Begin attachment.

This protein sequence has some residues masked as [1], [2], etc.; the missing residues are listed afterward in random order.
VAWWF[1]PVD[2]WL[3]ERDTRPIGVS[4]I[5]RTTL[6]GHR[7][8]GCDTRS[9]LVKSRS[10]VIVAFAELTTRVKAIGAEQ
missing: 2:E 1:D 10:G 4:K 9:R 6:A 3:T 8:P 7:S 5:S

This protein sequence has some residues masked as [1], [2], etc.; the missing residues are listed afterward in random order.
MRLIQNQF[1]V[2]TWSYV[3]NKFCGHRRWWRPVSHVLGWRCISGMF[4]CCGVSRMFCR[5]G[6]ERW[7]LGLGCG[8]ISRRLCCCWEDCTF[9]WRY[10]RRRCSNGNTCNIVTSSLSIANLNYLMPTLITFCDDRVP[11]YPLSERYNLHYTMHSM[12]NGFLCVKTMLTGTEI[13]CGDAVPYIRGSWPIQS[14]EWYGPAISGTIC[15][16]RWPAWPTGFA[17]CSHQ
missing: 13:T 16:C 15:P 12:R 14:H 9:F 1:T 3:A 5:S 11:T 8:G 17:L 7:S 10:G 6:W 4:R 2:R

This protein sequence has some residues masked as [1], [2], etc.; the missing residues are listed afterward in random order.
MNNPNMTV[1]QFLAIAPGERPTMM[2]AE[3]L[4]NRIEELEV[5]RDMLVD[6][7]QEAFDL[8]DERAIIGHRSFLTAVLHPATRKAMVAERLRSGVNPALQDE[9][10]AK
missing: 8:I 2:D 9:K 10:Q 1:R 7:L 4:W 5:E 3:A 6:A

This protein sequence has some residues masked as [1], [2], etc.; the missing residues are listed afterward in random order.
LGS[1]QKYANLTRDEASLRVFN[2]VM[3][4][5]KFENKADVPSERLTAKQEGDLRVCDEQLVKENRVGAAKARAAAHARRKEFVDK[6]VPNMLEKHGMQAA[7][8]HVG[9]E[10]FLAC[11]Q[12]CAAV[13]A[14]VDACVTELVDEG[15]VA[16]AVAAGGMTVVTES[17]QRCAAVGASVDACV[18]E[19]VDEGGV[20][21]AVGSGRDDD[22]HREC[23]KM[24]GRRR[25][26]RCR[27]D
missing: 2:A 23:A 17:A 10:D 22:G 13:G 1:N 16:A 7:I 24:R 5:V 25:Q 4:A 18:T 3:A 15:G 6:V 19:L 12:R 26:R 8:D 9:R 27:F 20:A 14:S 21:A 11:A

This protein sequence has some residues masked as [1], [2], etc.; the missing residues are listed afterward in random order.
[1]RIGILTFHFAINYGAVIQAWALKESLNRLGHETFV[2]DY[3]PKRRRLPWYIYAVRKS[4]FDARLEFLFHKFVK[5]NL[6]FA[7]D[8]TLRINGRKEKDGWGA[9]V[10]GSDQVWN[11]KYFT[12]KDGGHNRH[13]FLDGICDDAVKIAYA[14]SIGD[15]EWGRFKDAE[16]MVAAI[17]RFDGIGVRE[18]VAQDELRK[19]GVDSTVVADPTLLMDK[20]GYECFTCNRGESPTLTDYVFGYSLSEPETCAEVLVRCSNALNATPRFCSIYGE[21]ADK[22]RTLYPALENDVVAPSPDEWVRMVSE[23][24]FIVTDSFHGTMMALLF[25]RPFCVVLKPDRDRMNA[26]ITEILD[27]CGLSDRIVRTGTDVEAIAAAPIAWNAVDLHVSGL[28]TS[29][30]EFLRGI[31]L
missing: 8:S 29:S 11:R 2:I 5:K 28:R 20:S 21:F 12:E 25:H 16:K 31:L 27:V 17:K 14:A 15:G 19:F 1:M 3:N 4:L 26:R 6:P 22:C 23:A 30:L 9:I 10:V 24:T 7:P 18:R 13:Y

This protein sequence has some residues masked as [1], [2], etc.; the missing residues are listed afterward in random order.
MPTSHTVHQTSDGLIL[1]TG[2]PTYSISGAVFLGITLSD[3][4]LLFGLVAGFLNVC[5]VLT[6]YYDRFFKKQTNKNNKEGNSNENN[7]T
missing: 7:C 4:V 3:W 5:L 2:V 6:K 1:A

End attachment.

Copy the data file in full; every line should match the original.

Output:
This protein sequence has some residues masked as [1], [2], etc.; the missing residues are listed afterward in random order.
VAWWF[1]PVD[2]WL[3]ERDTRPIGVS[4]I[5]RTTL[6]GHR[7][8]GCDTRS[9]LVKSRS[10]VIVAFAELTTRVKAIGAEQ
missing: 2:E 1:D 10:G 4:K 9:R 6:A 3:T 8:P 7:S 5:S

This protein sequence has some residues masked as [1], [2], etc.; the missing residues are listed afterward in random order.
MRLIQNQF[1]V[2]TWSYV[3]NKFCGHRRWWRPVSHVLGWRCISGMF[4]CCGVSRMFCR[5]G[6]ERW[7]LGLGCG[8]ISRRLCCCWEDCTF[9]WRY[10]RRRCSNGNTCNIVTSSLSIANLNYLMPTLITFCDDRVP[11]YPLSERYNLHYTMHSM[12]NGFLCVKTMLTGTEI[13]CGDAVPYIRGSWPIQS[14]EWYGPAISGTIC[15][16]RWPAWPTGFA[17]CSHQ
missing: 13:T 16:C 15:P 12:R 14:H 9:F 1:T 3:A 5:S 11:T 8:G 17:L 7:S 10:G 6:W 4:R 2:R

This protein sequence has some residues masked as [1], [2], etc.; the missing residues are listed afterward in random order.
MNNPNMTV[1]QFLAIAPGERPTMM[2]AE[3]L[4]NRIEELEV[5]RDMLVD[6][7]QEAFDL[8]DERAIIGHRSFLTAVLHPATRKAMVAERLRSGVNPALQDE[9][10]AK
missing: 8:I 2:D 9:K 10:Q 1:R 7:L 4:W 5:E 3:A 6:A

This protein sequence has some residues masked as [1], [2], etc.; the missing residues are listed afterward in random order.
LGS[1]QKYANLTRDEASLRVFN[2]VM[3][4][5]KFENKADVPSERLTAKQEGDLRVCDEQLVKENRVGAAKARAAAHARRKEFVDK[6]VPNMLEKHGMQAA[7][8]HVG[9]E[10]FLAC[11]Q[12]CAAV[13]A[14]VDACVTELVDEG[15]VA[16]AVAAGGMTVVTES[17]QRCAAVGASVDACV[18]E[19]VDEGGV[20][21]AVGSGRDDD[22]HREC[23]KM[24]GRRR[25][26]RCR[27]D
missing: 2:A 23:A 17:A 10:D 22:G 13:G 1:N 16:A 7:I 24:R 5:V 25:Q 4:A 18:T 3:A 15:G 6:V 19:L 12:R 26:R 8:D 9:R 27:F 20:A 14:S 21:A 11:A

This protein sequence has some residues masked as [1], [2], etc.; the missing residues are listed afterward in random order.
[1]RIGILTFHFAINYGAVIQAWALKESLNRLGHETFV[2]DY[3]PKRRRLPWYIYAVRKS[4]FDARLEFLFHKFVK[5]NL[6]FA[7]D[8]TLRINGRKEKDGWGA[9]V[10]GSDQVWN[11]KYFT[12]KDGGHNRH[13]FLDGICDDAVKIAYA[14]SIGD[15]EWGRFKDAE[16]MVAAI[17]RFDGIGVRE[18]VAQDELRK[19]GVDSTVVADPTLLMDK[20]GYECFTCNRGESPTLTDYVFGYSLSEPETCAEVLVRCSNALNATPRFCSIYGE[21]ADK[22]RTLYPALENDVVAPSPDEWVRMVSE[23][24]FIVTDSFHGTMMALLF[25]RPFCVVLKPDRDRMNA[26]ITEILD[27]CGLSDRIVRTGTDVEAIAAAPIAWNAVDLHVSGL[28]TS[29][30]EFLRGI[31]L
missing: 8:S 29:S 11:R 2:I 5:K 28:R 20:S 21:F 12:E 25:H 16:K 31:L 27:V 17:K 14:A 15:G 19:F 1:M 3:N 4:L 26:R 6:P 22:C 23:A 30:L 9:I 10:V 24:T 7:P 18:R 13:Y

This protein sequence has some residues masked as [1], [2], etc.; the missing residues are listed afterward in random order.
MPTSHTVHQTSDGLIL[1]TG[2]PTYSISGAVFLGITLSD[3][4]LLFGLVAGFLNVC[5]VLT[6]YYDRFFKKQTNKNNKEGNSNENN[7]T
missing: 7:C 4:V 3:W 5:L 2:V 6:K 1:A